That Was The Week That Was

Aside from sharing a new, hopeful episode of The Pietist Schoolman Podcast, this week I left blogging to others:

• One reason this blog was on hiatus was that I was trying to write a eulogy for G.W. Carlson. I’ll be delivering it this Sunday afternoon, at a kind of service that Carl Truman really wishes we wouldn’t call a “celebration of life.”

Screen shot from Fallout 4• The Southern Baptist Convention’s International Mission Board lost even more missionaries to fiscal problems than expected.

• An Anabaptist wondered why violence was so pervasive in video games.

• The debate over sexuality in Christian higher education may have seemed a bit hushed of late, what with all the attention being focused on the #DocHawk controversy at Wheaton College. But when it bubbled up this week, Wheaton was again in the spotlight.

• How do you become the “Protestant Notre Dame“? Hire one of the world’s leading Catholic philosophers.

• When Donald Trump wasn’t busy spreading apocryphal stories about how the U.S. military used to deal with Muslims, he was prompting a rare political statement from pastor-author Max Lucado.

• That, and another frustrated tweet from Russell Moore:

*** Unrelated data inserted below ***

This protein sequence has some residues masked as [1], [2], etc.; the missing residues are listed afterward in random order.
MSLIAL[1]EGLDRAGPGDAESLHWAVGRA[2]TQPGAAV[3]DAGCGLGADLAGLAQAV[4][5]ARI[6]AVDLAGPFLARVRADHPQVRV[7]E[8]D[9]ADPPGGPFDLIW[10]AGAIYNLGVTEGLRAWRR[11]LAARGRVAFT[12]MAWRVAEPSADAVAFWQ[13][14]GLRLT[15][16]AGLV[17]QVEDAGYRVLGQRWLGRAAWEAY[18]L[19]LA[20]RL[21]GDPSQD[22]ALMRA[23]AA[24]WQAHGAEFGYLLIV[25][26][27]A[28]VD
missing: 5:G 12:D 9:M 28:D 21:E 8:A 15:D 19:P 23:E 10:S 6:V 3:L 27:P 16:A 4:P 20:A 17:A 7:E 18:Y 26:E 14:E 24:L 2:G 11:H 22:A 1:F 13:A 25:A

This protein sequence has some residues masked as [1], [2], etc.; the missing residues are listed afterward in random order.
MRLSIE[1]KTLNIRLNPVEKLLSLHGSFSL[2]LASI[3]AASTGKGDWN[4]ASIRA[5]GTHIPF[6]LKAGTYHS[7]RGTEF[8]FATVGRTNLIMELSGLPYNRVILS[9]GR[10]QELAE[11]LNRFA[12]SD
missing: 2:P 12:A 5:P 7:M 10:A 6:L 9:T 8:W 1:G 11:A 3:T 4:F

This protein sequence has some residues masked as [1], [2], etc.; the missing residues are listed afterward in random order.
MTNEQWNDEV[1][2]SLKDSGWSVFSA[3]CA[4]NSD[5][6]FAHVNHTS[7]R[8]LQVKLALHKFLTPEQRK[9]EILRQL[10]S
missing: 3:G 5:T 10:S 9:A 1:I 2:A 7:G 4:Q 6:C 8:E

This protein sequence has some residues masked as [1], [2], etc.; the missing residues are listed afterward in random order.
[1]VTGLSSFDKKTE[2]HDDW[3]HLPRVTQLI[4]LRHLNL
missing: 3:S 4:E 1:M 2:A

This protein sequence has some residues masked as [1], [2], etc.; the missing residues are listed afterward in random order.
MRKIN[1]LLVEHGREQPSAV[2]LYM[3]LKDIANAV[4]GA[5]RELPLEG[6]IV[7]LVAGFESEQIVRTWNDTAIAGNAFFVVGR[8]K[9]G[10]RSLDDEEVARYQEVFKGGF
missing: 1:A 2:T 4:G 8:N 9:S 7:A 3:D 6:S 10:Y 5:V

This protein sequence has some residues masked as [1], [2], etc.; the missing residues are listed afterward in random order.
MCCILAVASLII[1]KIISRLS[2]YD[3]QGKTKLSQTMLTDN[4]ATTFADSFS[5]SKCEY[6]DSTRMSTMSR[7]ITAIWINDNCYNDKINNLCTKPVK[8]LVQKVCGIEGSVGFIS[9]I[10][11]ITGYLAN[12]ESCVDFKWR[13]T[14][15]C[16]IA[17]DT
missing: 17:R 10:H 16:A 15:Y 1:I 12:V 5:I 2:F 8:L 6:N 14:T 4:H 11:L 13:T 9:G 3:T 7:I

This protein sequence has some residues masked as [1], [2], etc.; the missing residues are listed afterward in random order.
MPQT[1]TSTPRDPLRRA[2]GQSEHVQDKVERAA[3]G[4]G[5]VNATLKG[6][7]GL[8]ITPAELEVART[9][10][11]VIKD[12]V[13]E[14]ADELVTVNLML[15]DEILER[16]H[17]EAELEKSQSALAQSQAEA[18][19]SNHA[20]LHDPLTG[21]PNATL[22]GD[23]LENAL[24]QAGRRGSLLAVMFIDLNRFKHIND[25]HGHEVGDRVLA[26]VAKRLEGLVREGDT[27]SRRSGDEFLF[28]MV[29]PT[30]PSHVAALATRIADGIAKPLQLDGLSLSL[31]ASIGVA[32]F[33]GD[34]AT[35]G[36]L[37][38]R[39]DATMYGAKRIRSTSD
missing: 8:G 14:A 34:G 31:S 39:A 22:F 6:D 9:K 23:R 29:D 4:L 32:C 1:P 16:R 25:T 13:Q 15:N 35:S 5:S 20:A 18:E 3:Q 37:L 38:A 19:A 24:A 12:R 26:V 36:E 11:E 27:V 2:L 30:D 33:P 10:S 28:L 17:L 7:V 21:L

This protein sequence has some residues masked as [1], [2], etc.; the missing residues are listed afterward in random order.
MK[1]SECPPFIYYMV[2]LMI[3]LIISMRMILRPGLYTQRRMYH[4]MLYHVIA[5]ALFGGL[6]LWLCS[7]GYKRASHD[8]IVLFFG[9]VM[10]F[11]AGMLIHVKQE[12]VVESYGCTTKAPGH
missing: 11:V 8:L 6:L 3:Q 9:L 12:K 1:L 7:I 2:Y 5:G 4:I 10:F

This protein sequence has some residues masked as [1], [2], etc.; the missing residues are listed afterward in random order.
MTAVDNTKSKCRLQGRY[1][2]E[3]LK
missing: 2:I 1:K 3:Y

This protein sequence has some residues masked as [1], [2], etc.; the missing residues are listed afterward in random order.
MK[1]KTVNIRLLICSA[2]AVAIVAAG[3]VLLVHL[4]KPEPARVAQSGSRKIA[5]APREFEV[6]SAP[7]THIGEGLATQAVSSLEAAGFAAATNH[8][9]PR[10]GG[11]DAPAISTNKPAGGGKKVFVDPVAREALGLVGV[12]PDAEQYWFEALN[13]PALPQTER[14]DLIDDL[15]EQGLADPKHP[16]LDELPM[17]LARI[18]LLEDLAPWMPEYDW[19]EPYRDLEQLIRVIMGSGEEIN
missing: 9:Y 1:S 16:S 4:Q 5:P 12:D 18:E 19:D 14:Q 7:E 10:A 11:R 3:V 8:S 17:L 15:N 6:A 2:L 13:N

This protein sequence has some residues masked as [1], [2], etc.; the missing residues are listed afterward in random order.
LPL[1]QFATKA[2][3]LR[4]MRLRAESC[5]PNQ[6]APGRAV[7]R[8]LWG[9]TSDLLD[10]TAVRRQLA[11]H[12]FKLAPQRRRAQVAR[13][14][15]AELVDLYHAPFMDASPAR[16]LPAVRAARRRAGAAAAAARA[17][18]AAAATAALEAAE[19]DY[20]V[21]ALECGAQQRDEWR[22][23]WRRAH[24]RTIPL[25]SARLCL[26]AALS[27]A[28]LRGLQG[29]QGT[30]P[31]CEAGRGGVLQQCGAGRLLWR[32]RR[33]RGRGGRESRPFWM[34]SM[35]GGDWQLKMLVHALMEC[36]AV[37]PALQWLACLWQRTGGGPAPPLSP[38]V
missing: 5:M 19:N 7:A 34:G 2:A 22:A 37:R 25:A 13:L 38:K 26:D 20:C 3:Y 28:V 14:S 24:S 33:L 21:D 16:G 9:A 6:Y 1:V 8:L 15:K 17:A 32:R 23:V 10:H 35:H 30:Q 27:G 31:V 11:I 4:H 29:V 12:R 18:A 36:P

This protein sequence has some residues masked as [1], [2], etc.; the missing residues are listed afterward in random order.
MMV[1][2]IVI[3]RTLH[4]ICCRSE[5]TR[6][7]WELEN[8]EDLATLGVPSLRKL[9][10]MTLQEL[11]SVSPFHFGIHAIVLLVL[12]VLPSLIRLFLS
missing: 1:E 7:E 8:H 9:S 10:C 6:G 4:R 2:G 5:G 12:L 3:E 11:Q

• Trump’s antics led Biola University president Barry Corey to examine how he and other conservative Christians have contributed to incivility: “I am part of an evangelical culture that has too often opted for boycotts over reconciliation and culture wars over common-good collaborations. We’re often more interested in building revengeful walls than relational bridges. When we could be on the streets serving neighbors, we are on social media rattling sabers. We have used our hands less to serve than to shake our fists. We’ve used our voices far more than we’ve used our ears.”

McPherson, Battle Cry of Freedom• John Piper was inspired to find himself roughly the same age as the Republican frontrunner and the two leading Democrats: “… if Hillary and Bernie and Donald want to bear the weight of the world for the next four to eight years out of man-centered, philanthropic motives, I find my seventy-something zeal for Jesus heating up. They only get to be president of a tiny territory called the U.S.A. I get to be an ambassador of the Sovereign of the universe. They only get to change the way some people live for a few decades. I get to change the way some people live forever — with a lot of good spill-over for this world in the process.”

• Meanwhile, James McPherson (age 79) inspired me with his Chronicle of Higher Ed interview about how historians can and should write.

(Not like Woodrow Wilson, probably.)

• To that end… Should I continue to assign essays to my students?


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